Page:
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Author Spotlight: Ysabeau S. Wilce

How did this story come about for you? Where did the voice of the narrator come from?

I wrote this story while I was at Clarion West. The whole thing — character, voice, action — just sort of sprang, as it were, completely out of nowhere. I stole the name Springheel Jack from the notorious early nineteenth-century monster, but the shiny red boots were a riff on the fairy tale of the red shoes. Instead of making you dance until you drop, these boots make you steal until you drop.

This story shows a lot of color: blue for the cold, the tenement, and poverty; red for the shiny boots, and the promise of what the boots can bring our Jack. What prompted this choice? Do you dabble in the visual arts yourself?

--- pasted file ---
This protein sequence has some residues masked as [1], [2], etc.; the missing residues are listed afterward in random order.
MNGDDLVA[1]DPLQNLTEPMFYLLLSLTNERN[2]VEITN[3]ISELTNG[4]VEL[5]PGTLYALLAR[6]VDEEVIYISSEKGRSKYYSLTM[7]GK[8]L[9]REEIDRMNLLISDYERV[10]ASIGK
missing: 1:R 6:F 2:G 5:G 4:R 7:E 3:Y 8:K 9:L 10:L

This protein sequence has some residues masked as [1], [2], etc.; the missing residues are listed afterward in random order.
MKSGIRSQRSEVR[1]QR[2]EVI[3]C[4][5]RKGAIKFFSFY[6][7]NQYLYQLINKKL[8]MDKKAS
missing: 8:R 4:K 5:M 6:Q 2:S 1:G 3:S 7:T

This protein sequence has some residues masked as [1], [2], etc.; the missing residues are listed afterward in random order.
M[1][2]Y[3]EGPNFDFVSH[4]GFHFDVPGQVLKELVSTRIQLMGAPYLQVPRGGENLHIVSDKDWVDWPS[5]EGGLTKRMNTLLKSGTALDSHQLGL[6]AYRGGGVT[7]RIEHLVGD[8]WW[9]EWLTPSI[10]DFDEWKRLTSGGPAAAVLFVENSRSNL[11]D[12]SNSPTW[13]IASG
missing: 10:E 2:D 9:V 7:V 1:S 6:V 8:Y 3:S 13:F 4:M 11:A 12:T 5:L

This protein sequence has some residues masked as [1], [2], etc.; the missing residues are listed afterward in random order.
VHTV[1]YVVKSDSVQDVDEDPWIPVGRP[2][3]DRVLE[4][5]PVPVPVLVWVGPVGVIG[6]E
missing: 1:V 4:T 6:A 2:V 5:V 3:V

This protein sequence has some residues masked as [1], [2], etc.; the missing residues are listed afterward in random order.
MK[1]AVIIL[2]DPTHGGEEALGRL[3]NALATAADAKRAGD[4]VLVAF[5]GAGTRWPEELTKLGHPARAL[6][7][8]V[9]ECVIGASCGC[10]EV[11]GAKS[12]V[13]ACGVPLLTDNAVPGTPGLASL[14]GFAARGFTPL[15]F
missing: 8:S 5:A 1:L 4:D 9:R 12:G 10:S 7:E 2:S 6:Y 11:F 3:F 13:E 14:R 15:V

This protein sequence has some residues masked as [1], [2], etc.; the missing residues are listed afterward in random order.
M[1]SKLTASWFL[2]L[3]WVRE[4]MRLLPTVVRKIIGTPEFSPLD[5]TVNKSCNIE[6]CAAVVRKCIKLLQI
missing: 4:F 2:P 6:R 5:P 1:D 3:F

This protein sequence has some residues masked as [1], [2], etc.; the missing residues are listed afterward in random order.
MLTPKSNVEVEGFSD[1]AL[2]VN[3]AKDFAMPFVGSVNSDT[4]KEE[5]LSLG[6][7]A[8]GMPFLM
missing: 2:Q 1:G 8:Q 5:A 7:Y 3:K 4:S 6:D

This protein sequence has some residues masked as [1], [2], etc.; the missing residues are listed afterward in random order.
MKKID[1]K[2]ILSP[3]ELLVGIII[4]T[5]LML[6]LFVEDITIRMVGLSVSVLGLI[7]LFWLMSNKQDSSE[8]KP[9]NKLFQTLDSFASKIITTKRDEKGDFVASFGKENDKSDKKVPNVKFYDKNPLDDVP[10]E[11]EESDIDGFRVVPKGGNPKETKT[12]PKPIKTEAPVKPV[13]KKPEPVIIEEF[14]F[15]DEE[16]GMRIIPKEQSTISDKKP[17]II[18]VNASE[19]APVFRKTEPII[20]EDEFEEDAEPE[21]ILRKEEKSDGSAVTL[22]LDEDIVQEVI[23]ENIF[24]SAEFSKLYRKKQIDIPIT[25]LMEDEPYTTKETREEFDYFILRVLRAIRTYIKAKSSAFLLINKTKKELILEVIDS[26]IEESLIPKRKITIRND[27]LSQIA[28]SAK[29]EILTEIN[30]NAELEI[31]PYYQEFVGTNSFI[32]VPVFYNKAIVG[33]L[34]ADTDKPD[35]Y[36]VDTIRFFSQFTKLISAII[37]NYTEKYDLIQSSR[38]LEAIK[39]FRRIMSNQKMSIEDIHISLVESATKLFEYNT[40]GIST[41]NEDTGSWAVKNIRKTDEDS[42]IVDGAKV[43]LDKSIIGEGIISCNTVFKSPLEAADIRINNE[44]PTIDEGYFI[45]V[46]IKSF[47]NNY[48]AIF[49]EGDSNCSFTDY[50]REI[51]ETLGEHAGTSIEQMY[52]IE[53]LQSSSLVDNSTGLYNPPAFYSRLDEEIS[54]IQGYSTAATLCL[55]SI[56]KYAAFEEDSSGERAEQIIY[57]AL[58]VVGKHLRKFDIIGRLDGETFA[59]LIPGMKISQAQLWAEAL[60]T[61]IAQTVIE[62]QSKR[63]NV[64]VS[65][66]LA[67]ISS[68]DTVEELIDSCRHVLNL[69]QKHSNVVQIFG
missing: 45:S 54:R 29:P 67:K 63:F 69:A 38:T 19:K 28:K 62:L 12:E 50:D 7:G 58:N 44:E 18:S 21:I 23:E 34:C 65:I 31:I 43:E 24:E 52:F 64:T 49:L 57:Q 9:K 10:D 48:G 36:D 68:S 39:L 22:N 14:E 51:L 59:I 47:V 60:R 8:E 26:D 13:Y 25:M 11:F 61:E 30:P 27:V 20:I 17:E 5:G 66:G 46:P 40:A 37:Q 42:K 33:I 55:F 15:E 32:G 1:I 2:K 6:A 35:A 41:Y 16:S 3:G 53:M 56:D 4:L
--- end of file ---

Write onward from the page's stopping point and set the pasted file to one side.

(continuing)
I work purely in words, but I try to be as vivid as possible in my description. I hadn’t actually noticed until now the oppositional use of red and blue — it was a lucky accident, I guess.

What’s next for you? Do you think you’d expand on Jack’s adventures as you see them?

Springheel Jack does appear in my other novels, in varying guises. I see him as a trickster character, so I never know where he is going to show up or what he’s going to be up to when he does. In fact, he is a major character in my current work in progress so we’ll definitely be hearing more from him.

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Robyn Lupo

Robyn Lupo lives in Southwestern Ontario with her not-that-kind-of-doctor partner and three cats. She enjoys tiny things, and has wrangled flash for Women Destroy Science Fiction! as well as selected poetry for Queers Destroy Horror! She aspires to one day write many things.